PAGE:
Life is short. Have an affair. (Then get served with divorce papers).
Ah, the Digital Age. Where you can shop for groceries, catch up with your sister who lives out of state, and have an affair, all without leaving the comfort of your own couch.
“Life is short. Have an affair” is the catch phrase for the popular hook-up site, Ashley Madison. My response to that mentality as a family law attorney is, “Life is short. Get a divorce.” If you recently found your partner’s name listed as a member of Ashley Madison, and you were not aware you had an “open relationship,” you might be reading this blog with the intention of filing for divorce and making your spouse’s infidelity an issue.
While I support your decision to leave the cheater, unfortunately (or fortunately, depending on your point of view), California is a “no fault” state. This means the courts are not interested in the fact your spouse cheated on you through an online affair website, and would find the Ashley Madison infidelity irrelevant. “No-fault” divorce was popularized in the United States after California passed the Family Law Act of 1969, which was signed into law by Governor Ronald Reagan (who himself had been divorced-and-remarried) and became effective January 1, 1970.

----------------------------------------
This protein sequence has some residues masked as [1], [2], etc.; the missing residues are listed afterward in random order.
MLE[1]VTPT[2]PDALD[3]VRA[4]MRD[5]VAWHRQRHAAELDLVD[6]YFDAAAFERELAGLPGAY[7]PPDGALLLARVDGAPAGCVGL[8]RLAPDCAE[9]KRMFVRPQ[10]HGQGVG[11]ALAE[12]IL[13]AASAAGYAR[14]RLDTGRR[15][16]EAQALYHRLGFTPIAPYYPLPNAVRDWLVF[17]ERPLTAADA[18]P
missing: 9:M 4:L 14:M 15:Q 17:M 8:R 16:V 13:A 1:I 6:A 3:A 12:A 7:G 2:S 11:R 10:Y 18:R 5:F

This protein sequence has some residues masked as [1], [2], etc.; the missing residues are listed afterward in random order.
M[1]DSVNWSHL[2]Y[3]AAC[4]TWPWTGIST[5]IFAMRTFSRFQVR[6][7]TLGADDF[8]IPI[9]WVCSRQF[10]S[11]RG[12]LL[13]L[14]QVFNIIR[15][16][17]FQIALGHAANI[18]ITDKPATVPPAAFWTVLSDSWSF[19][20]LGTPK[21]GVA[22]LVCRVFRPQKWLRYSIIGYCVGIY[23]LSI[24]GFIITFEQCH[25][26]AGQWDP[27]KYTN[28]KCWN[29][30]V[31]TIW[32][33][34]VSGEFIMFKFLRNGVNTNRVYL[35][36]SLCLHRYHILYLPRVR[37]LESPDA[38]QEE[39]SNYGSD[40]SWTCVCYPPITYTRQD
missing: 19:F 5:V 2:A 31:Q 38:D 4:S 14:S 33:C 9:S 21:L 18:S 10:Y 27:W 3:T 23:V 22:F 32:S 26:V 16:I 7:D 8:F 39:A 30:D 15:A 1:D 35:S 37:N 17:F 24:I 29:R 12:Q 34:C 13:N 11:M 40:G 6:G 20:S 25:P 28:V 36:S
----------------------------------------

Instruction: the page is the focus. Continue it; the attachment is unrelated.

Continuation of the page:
Grounds for divorce in California are obtained under either 1) incurable insanity, or 2) irreconcilable differences (aka, “everything else”). Irreconcilable differences is purposefully broad and is offered as a general reason for the breakdown of the marital relationship. “Specific acts of misconduct” is improper to introduce and inadmissible in court.
So keep this in mind when you are preparing your Petition for Dissolution paperwork. While you may feel like your spouse should enter the courtroom wearing a giant, scarlet letter “A” around their neck, in California, courts may not look to “fault” in dissolving your marriage, dividing your property, or ordering support.